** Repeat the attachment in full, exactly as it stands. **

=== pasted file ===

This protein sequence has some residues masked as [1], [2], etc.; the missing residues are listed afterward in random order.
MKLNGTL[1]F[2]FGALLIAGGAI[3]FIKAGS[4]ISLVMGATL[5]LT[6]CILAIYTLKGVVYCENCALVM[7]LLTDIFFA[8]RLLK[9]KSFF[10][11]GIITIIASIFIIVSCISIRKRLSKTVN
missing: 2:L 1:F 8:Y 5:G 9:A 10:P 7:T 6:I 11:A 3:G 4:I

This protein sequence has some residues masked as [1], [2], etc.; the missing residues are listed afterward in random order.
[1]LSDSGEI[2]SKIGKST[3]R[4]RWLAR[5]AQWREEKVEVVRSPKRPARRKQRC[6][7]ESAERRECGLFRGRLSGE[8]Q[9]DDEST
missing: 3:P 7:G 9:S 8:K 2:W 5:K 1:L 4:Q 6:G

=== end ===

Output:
This protein sequence has some residues masked as [1], [2], etc.; the missing residues are listed afterward in random order.
MKLNGTL[1]F[2]FGALLIAGGAI[3]FIKAGS[4]ISLVMGATL[5]LT[6]CILAIYTLKGVVYCENCALVM[7]LLTDIFFA[8]RLLK[9]KSFF[10][11]GIITIIASIFIIVSCISIRKRLSKTVN
missing: 2:L 1:F 8:Y 5:G 9:A 10:P 7:T 6:I 11:A 3:G 4:I

This protein sequence has some residues masked as [1], [2], etc.; the missing residues are listed afterward in random order.
[1]LSDSGEI[2]SKIGKST[3]R[4]RWLAR[5]AQWREEKVEVVRSPKRPARRKQRC[6][7]ESAERRECGLFRGRLSGE[8]Q[9]DDEST
missing: 3:P 7:G 9:S 8:K 2:W 5:K 1:L 4:Q 6:G